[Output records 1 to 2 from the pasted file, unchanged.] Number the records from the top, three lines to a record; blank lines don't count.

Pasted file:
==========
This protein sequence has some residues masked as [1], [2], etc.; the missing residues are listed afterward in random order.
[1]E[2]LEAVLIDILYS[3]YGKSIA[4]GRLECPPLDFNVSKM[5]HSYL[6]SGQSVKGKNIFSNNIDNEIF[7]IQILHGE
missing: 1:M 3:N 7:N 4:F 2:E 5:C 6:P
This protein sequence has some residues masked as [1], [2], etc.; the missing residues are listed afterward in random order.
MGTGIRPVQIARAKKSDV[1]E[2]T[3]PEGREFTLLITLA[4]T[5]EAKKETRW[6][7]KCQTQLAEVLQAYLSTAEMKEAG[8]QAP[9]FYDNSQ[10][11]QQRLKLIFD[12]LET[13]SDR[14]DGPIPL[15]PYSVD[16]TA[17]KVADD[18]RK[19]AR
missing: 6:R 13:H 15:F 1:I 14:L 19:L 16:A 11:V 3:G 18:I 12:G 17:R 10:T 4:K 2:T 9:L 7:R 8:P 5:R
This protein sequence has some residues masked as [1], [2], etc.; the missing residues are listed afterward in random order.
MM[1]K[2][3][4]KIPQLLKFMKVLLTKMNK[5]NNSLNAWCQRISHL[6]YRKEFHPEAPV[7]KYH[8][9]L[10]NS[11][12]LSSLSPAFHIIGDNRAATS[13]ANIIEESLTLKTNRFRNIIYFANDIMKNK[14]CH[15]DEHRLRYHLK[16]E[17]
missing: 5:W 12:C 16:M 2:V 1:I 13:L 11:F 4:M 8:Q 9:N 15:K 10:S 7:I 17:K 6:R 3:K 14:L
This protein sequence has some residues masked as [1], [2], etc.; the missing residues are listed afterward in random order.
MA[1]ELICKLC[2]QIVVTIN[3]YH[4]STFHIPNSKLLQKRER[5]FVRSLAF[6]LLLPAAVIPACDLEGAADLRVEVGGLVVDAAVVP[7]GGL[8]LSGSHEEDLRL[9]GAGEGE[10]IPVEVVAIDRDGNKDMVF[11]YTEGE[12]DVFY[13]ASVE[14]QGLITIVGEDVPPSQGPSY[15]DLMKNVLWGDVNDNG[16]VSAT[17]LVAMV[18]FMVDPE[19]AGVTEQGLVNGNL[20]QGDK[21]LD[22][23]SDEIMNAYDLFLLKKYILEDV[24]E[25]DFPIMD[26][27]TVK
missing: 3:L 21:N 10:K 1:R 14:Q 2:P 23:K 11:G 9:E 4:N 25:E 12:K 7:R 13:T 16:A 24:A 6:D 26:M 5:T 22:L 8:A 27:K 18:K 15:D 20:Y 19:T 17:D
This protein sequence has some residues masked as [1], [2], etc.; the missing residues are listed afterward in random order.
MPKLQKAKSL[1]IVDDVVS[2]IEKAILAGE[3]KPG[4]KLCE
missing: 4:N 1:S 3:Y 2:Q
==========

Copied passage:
This protein sequence has some residues masked as [1], [2], etc.; the missing residues are listed afterward in random order.
[1]E[2]LEAVLIDILYS[3]YGKSIA[4]GRLECPPLDFNVSKM[5]HSYL[6]SGQSVKGKNIFSNNIDNEIF[7]IQILHGE
missing: 1:M 3:N 7:N 4:F 2:E 5:C 6:P
This protein sequence has some residues masked as [1], [2], etc.; the missing residues are listed afterward in random order.
MGTGIRPVQIARAKKSDV[1]E[2]T[3]PEGREFTLLITLA[4]T[5]EAKKETRW[6][7]KCQTQLAEVLQAYLSTAEMKEAG[8]QAP[9]FYDNSQ[10][11]QQRLKLIFD[12]LET[13]SDR[14]DGPIPL[15]PYSVD[16]TA[17]KVADD[18]RK[19]AR
missing: 6:R 13:H 15:F 1:I 14:L 19:L 16:A 11:V 3:G 18:I 12:G 17:R 10:T 4:K 2:T 9:L 7:R 8:P 5:R